The most common endocrine disease in the United States is the Diabetes.
The pancreas is made up of mainly exocrine (95%) tissues, and remaining endocrine tissues called islet of Langerhans.
It has two functions;
1) Exocrine function: Exocrine glands release digestive enzymes into the pancreatic duct that helps break down and the digestion of food. The pancreatic duct joins the common bile duct (originates in the liver and the gallbladder) to form the ampulla of Vater. The ampulla of Vater is in the first portion of the small intestine, called the duodenum. The common bile duct produces the digestive enzyme called bile. The pancreatic enzymes and bile released into the duodenum, help the body to digest fats, carbohydrates, and proteins.
The pancreatic digestive enzymes are;
2) Endocrine Function: Endocrine glands release hormones (chemical messengers) such as Insulin and Glucagon, directly into the bloodstream. These hormones travel and reach the tissues and organs and control the blood sugar levels in our body.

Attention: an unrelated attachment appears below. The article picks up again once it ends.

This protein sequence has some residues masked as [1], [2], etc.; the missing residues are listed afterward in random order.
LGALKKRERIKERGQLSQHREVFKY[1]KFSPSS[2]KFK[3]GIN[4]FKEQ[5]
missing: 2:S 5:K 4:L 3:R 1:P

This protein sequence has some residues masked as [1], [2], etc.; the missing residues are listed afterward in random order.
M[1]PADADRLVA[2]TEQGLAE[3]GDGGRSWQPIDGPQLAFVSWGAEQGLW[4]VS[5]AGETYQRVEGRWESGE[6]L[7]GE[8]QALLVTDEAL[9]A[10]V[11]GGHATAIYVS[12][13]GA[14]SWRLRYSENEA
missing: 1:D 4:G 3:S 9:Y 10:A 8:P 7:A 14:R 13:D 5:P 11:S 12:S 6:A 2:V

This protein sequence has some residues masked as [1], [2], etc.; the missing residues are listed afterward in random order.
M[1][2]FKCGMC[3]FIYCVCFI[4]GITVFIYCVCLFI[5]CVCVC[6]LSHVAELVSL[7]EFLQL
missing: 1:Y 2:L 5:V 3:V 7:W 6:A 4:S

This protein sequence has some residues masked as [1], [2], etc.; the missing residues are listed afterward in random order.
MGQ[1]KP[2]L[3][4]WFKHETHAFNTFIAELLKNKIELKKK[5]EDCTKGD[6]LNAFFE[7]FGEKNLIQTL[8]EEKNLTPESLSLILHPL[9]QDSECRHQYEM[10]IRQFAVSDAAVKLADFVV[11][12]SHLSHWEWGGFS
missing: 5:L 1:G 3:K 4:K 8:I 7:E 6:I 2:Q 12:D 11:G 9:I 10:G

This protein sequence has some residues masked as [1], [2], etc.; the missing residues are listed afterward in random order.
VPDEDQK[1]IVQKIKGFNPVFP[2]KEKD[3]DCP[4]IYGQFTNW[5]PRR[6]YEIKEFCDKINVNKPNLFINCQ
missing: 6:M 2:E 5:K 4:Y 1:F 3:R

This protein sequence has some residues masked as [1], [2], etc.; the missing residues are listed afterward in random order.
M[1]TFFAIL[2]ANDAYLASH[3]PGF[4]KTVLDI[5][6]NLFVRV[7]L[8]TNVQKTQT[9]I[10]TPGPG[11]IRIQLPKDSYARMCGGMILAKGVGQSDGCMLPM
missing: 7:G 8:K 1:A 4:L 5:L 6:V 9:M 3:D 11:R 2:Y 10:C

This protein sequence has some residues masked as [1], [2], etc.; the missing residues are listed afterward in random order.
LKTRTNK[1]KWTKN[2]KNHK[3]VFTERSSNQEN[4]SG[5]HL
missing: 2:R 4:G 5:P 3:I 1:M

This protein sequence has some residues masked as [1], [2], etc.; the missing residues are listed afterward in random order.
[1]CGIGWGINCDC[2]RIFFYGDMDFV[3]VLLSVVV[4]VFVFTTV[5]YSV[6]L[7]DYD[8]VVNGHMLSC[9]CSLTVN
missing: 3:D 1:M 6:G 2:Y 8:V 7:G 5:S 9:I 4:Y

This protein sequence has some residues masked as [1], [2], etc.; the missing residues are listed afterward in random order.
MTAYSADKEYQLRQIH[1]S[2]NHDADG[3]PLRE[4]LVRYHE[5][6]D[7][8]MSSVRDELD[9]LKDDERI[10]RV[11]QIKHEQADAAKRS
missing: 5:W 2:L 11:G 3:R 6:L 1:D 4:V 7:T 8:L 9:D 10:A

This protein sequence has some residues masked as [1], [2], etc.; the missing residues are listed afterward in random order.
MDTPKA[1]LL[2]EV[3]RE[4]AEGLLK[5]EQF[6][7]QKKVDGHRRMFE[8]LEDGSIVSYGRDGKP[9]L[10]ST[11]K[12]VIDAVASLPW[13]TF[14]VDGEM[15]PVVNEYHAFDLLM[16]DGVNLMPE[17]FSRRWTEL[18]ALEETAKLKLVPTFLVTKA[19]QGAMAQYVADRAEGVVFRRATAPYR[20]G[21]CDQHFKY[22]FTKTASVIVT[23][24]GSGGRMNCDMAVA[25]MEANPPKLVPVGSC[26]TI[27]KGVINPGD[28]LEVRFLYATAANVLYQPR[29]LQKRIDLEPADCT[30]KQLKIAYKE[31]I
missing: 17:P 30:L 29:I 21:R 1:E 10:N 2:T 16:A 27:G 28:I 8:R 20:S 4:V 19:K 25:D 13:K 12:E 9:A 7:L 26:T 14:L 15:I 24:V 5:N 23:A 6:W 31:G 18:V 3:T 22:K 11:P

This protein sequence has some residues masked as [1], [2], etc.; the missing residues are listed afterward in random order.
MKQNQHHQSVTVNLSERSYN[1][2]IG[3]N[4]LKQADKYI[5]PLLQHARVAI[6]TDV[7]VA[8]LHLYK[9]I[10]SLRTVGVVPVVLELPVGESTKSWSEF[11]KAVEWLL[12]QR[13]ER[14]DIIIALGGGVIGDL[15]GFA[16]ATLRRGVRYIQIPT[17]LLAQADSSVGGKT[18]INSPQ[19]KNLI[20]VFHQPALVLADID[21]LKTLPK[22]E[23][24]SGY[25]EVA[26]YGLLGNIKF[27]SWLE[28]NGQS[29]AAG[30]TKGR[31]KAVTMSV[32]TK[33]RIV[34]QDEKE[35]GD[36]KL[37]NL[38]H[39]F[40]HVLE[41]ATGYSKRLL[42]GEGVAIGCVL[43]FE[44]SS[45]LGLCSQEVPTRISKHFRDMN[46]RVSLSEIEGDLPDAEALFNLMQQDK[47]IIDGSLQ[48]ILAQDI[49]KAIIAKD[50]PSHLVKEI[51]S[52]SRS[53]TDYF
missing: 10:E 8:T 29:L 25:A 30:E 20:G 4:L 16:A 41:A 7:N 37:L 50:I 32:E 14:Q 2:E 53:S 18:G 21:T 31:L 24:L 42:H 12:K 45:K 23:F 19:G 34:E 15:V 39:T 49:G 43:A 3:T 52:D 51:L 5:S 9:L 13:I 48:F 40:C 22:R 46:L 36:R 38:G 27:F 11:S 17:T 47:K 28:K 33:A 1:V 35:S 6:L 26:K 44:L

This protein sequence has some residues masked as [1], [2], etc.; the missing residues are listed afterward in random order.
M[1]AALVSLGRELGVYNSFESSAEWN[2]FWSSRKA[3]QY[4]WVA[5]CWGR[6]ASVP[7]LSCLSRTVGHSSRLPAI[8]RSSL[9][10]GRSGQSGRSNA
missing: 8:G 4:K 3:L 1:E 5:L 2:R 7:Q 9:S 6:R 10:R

Insulin regulates metabolic processes-breakdown of fat or protein-and provides cells the energy. Insulin helps the cells in the muscles (except smooth muscles), fat, and liver to absorb glucose from the bloodstream. The glucose serves as energy to these cells, or it can be converted into fat when needed.
In a healthy individual, the production and release of insulin tightly regulated, allowing the body to balance its metabolism.
In Diabetes, the body either does not secrete enough insulin or not efficiently using the secreted insulin.